## Linear Optimization

The task of optimization is to find the optimal value for a given objective, while satisfying given constraints.

The program determines the optimal solution for a two-variable objective function with linear inequalities as constraints.

### Example 1 (Maximization)

A factory produces two different types of cell phones. X units of type A and y units of type B are to be completed daily.

- Constraints:
- The individual departments have the following daily production capacities:

- The assembly line for type A can produce a maximum of 600 units.

x ≤ 600 - The assembly line for type B can produce a maximum of 700 units.

y ≤ 700 - The plastic department can produce a maximum of 750 units. x + y ≤ 750
- The electrical department can produce a maximum of 400 type A units or 1200 type B units or a combination of both.
This means that 1/400 of the total time is required for each of type A and 1/1200 for each of type B.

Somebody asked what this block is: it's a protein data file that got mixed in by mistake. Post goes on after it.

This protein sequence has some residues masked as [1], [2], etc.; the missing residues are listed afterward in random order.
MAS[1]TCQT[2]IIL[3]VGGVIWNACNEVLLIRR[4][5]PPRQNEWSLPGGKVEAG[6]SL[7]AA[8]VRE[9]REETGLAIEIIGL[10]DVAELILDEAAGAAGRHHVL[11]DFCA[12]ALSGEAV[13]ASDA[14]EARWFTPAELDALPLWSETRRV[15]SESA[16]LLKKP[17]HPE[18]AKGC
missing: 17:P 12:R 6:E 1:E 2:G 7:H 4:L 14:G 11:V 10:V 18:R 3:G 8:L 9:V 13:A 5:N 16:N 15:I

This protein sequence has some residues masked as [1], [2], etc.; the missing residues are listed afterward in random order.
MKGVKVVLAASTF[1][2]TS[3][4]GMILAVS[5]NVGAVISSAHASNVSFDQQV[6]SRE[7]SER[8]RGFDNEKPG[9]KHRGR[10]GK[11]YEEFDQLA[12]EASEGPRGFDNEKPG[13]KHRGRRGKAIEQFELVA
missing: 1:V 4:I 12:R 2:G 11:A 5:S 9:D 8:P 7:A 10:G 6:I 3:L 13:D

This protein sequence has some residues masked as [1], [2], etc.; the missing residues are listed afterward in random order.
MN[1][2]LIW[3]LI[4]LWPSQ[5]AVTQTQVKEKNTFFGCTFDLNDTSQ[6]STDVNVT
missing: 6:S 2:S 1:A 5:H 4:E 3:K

1/400·x + 1/1200·y ≤ 1 or 3·x + 1·y ≤ 1200;

- The assembly line for type A can produce a maximum of 600 units.

- Objective function:
- How many units of each type must be produced per day in order to obtain maximum profit if the profit for type A is $140 per unit and for type B $80.

Objective function: ƒ(x,y) = 140·x + 80·y → Maximum Constraints: x ≥ 0 y ≥ 0 x ≤ 600 y ≤ 700 x + y ≤ 750 3·x + y ≤ 1200 Maximum x = 225 y = 525 ƒ(x,y) = 73500

Therefor, the maximum profit of $73500 is achieved if 225 type A and 525 type B units are produced each day.

### Example 2 (Minimization)

Objective function: ƒ(x,y) = 140·x + 80·y → Minimum Constraints: x ≥ 0 y ≥ 0 x ≥ 160 y ≥ 80 x + y ≥ 750 3 x + y ≥ 1200 Minimum x = 225 y = 525 ƒ(x,y) = 73500

### See also:

Setting the graphicsWikipedia: Linear programming